The complete absorption of the region into Pakistan would favour China. Controlling a significant portion of the region, i.e., the Trans Karakoram Tract, the Chinese strategy and objectives are best served with Gilgit Baltistan under Pakistan’s control.10 Secondly, China’s conservative risk-averse model of investment conflicts with imperilling billions in a disputed territory with a provisional status and the future of which is slated to be re-negotiated (by China’s own admission) as per Article 6 of the Sino-Pakistan Border Agreement 1963.11
While some would argue that Gilgit Baltistan’s assimilation may undermine India’s claim on the region, it cannot altogether dissolve it. Irrespective of the unlawful incorporation, India will continue to uphold its claim on both parts of PoK as it has since 1947. Domestically for years, India’s policy on PoK has been dismissed as being inert and least assertive. However, under a new political dispensation, a concerted effort is being made to alter previously held perception – that PoK is a peripheral issue on the list of India’s strategic priorities. Raising issues concerning PoK, be it compensation for refugees, Prime Minister Modi’s reference to it in his Independence Day address, and the frequency of official public statements on the territory indicate that India could well be thinking in terms of re-drawing the rules of engagement. Lately, Gilgit Baltistan in particular has ascended in India’s strategic calculations due to the Chinese foray into the region. Besides, the extant territorial claim on the region provides validity and strength to India’s objections on CPEC.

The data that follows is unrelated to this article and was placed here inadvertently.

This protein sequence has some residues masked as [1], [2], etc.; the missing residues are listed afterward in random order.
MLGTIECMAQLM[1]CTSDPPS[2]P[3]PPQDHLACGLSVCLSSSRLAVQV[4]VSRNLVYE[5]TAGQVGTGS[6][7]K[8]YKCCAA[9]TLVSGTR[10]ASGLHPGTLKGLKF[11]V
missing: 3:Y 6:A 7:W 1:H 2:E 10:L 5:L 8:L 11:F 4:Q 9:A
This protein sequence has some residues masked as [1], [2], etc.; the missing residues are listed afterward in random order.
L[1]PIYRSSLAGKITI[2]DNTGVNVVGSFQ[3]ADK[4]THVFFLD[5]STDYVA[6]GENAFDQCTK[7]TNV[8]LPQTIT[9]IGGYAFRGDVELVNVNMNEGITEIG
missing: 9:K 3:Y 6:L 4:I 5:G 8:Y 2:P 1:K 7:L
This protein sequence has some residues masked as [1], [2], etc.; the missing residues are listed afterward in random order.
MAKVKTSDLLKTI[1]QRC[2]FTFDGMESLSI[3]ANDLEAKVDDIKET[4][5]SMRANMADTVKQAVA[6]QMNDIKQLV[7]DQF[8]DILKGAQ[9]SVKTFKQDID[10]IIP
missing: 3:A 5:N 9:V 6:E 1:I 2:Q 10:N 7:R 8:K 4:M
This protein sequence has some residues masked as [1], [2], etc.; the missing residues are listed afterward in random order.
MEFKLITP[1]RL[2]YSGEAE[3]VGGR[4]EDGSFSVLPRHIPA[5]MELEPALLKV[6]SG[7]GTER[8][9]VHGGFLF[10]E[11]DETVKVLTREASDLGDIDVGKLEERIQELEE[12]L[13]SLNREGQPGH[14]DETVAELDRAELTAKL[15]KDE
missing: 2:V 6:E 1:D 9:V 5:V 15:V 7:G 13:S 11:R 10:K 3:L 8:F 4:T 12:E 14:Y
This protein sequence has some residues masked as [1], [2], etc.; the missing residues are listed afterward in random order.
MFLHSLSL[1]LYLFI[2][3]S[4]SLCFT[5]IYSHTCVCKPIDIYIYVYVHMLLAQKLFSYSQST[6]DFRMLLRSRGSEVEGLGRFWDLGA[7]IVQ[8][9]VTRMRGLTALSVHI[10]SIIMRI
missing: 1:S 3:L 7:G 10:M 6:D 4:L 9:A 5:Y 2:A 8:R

The idea of incorporating Gilgit Baltistan reflects Pakistan’s and China’s wish to prioritise shared economic ambitions over territorial interests. However, even as the two countries are seen to be progressing towards mutual accommodation of their interests, India may opt not to complement their approach this time. A standing territorial claim is India’s potential strategic ammunition against China-Pakistan nexus in PoK and India cannot afford to forgo it at the moment.
India-Pakistan bilateral experiments in the past, especially those that, amongst other things, contemplated permanently retaining the status quo, have clearly not worked. India’s fundamental thrust needs to diverge from pre-existing notions and this is possible only once it re-draws its overall strategy and particularly reinforces its policy on PoK. In times of a perceptible qualitative shift in policy formulation and posturing, Gilgit Baltistan’s absorption will yield India an opportunity to re-explore its options in terms of stabilizing J&K. India could choose to engage more with views that advocate J&K’s complete and final integration.
Views expressed are of the author and do not necessarily reflect the views of the IDSA or of the Government of India.